His Learning Never Ends

April 22, 2002
Print
Text Size:
A A
ZEELAND — Banking is his chosen profession.

Politics and serving in public office, until late last year, were always just an interest for Brad Slagh. He's learning the field quickly now, after earning appointment in October as supervisor in Zeeland Township, a community of about 7,700 residents in southern Ottawa County.

As he continues to learn and grow into the part-time supervisor's position and learns about zoning regulations, public utilities and the inner functions of municipal government, the 44-year-old Slagh is finding out that government is not really all that different from the business world when you break down the basics.

To do it well requires good administrative and people skills and a good business sense to serve both your customers and the taxpayers.

"The people are still the same," said Slagh, who works full-time as vice president of market development for Byron Center State Bank when he's not tending to township affairs.

"It's a matter of 'What part of what they need are you providing for them?'" Slagh said.

A Zeeland native, Slagh has always had an interest in politics but never saw the right opportunity to become involved in serving in public office until the position of Zeeland Township supervisor opened up. Township trustees chose him from among seven applications to succeed the late Gordon Ellens.

"It's truly a local position, representing local people, and doing it at a level where you can actually make a difference," said Slagh, who plans to run for election later this year for the remaining two years on the supervisor's term.

Slagh's step into public office comes after he spent most of his career in banking.

He joined Byron Center State Bank more than four years ago from the former FMB bank, where he spent more than 13 years in what began as "just a job."

After graduating from Hope College in 1981 with a major in business administration and a minor in physical education, he wanted to work with young people, an area that would meld his interests in education and faith. He saw the right opportunity out west, in Twin Falls, Idaho, where he went to do youth work at a small church.

Young and just starting out, Slagh went to Idaho, he said, "for the experience."

He decided to return home two years later and opted to take an entry-level position in the corporate service department of FMB's operations center in downtown Zeeland.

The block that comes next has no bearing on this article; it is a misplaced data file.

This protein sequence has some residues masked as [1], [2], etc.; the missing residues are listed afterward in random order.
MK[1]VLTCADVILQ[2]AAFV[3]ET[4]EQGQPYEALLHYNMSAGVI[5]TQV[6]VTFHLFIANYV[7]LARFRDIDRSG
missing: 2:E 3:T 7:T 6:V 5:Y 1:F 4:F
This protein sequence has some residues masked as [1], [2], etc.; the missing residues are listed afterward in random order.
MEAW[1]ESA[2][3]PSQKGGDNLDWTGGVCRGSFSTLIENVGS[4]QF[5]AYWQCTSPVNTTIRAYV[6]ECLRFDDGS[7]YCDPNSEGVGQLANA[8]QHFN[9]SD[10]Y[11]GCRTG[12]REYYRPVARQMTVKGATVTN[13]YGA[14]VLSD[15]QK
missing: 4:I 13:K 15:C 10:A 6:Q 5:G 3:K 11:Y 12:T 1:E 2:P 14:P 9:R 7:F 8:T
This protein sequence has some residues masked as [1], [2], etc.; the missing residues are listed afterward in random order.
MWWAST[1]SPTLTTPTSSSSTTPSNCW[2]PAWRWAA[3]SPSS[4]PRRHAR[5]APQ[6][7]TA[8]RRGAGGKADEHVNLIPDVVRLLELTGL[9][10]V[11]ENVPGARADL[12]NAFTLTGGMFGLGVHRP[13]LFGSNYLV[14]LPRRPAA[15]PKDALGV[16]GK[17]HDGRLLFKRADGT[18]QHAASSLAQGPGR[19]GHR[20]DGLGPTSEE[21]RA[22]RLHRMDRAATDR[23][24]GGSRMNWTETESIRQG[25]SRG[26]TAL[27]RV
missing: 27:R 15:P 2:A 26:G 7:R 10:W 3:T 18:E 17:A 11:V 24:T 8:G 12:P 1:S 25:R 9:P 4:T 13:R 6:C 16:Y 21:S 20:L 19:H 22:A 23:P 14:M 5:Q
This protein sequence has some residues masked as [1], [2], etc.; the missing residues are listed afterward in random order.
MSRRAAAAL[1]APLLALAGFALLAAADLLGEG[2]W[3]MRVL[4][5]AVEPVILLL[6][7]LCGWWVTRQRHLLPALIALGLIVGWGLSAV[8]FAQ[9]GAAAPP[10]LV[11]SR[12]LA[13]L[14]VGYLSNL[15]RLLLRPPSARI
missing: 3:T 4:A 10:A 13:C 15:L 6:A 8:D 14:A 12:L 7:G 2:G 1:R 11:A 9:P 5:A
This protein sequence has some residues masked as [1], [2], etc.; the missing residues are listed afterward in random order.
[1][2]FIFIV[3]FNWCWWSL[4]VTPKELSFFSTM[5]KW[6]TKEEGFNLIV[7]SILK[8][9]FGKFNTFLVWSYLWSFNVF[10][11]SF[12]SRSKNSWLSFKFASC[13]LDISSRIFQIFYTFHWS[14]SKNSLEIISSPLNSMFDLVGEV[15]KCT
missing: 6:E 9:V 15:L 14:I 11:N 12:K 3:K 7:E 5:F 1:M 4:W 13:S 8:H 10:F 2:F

"Originally, for me, it was just a job," said Slagh, who quickly changed his outlook as he saw the career potential at FMB and its culture of nurturing young talent and providing the opportunity to move upward and learn a variety of disciplines: sales, marketing, administration, technology, customer service.

"If you wanted to look for a place to try on new hats, it had everything," he said. "Once I got there, there continued to be doors that opened."

Over the years, Slagh worked in a variety of positions at FMB, including managing its downtown Zeeland branch office. He decided to leave FMB in 1997 following its acquisition by Huntington Bancshares.

At the time, he was in charge of placing new ATM machines in the area. Huntington planned to make it a statewide position.

Not wanting to spend so much time on the road and away from his family, Slagh opted for an opportunity to join Byron Center State Bank, where he became responsible for identifying new branch opportunities in the Holland-Zeeland market.

Today, 18 years after he began learning about the banking business, he finds himself putting his skills to work in the new arena of public office and learning the nuances of township government.

While the worlds of business and government have some similarities, there are distinct differences as well.

"It's a learning curve," Slagh said. "It's a non-ceasing venue of stuff that is to be learned."

Recent Articles by Mark Sanchez

Editor's Picks

Comments powered by Disqus